It can readily be understood that a successful osteotomy requires that saw cuts 12 and 13 in bone 11 be precisely located in angular relationship one to the other and that the saw cuts themselves be made with precision so as to produce planar mating surfaces at the severed regions of the remaining bone segments. The angle between saw cuts 12 and 13 determines the degree of correction to which the bone is subjected. The surgeon can determine this angle with some precision by measuring the deformity to be corrected. Obviously, the surgeon can place the saw cuts 12 and 13 with greater accuracy if he has an appliance to guide his saw blade when he makes these cuts. Similarly, such an appliance can assist the surgeon in producing planar, tightly mating cut surfaces which are most likely to produce a strong growth bond in the corrected bone structure.
This invention provides appliances for assisting the surgeon in the osteotomy and provides for a unique method of employing one of the appliances in the performance of the operation. FIG. 2 illustrates one of the appliances, or what may be termed a set of appliances, which embody this invention. These appliances are a first saw cut guide 16 having a slot 17 therein which opens to the distal end of the guide for receiving a microtome, or saw blade, not shown. Guide 16 has a cylindrical hole 18 which is adapted to receive a pin member, not shown, for positioning guide 16 adjacent a bone to be cut. Guide 16 further is provided with a handle protruding upwardly therefrom, by which the guide is manipulated by the surgeon.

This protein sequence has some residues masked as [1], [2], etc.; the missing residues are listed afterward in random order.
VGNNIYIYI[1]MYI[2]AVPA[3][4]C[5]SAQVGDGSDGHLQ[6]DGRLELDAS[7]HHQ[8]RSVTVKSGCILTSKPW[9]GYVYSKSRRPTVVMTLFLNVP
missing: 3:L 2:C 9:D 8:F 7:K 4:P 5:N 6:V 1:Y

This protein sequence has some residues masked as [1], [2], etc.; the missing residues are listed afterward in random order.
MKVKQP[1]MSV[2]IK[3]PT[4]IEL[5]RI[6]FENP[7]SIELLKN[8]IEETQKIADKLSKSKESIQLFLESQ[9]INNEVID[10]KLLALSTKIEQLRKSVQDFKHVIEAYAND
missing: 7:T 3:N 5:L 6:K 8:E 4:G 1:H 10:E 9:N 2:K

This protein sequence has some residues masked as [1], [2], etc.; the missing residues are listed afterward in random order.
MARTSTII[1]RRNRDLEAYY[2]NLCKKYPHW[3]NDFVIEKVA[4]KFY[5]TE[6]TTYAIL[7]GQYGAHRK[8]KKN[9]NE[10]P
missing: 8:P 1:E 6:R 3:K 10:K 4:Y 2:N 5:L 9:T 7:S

The second appliance of this set is a second saw cut guide 19 which also has a slot 20 therein which opens to the distal end of the guide for receiving the osteotome. Guide 19 has a collar 21 at its proximal end which fits around a shaft 22 and which permits guide 19 to pivot or swing about shaft 22 (see FIG. 3). Shaft 22 has a pin-like extension depending coaxially therefrom, and a follower 24 mounted thereon by means of a collar 25. Collar 25 is tightly secured to shaft 22 so that follower 24 rotates with the shaft and supports collar 21 of guide 19. The relationship is such that the guide 19 is pivotally moveable with respect to follower 24 so that the angular relationship between these two members can be adjusted. Once the desired angular relationship between the slot 20 in guide 19 and the follower 24 has been established, collar 21 is clamped against collar 25 to maintain this relationship by a knurled nut 26 carried by the threaded upper end 27 of shaft 22. If desired, a sleeve 28 may be interposed between nut 26 and collar 21 of saw guide 19. Nut 26 and sleeve 28 also function as an upstanding handle for manipulating saw guide 19.
The last appliance of the set illustrated in FIG. 2 is a protractor means 29 for assisting the surgeon in setting a desired angular relationship between the slot 20 in saw guide 19 and follower 24. Protractor means 29 comprises a disc of rigid material, such as metal or plastic, having a follower positioning slot 30 extending diametrically across the protractor means and through a central hole 31 adapted to receive the pin-like extension 23 on saw guide 19. Protractor means 29 is also provided with angle indicia 32 radiating from and surrounding hole 31 at the periphery of the protractor. To set the relationship between saw guide 19 and follower 24, a surgeon places the saw guide on protractor means 29 with pin 23 in hole 31 and follower 24 in slot 30. The nut 26 on the saw guide 19 is loosened and saw guide 19 moves to the proper angular position with respect to follower 24 and nut 26 is thereafter tightened.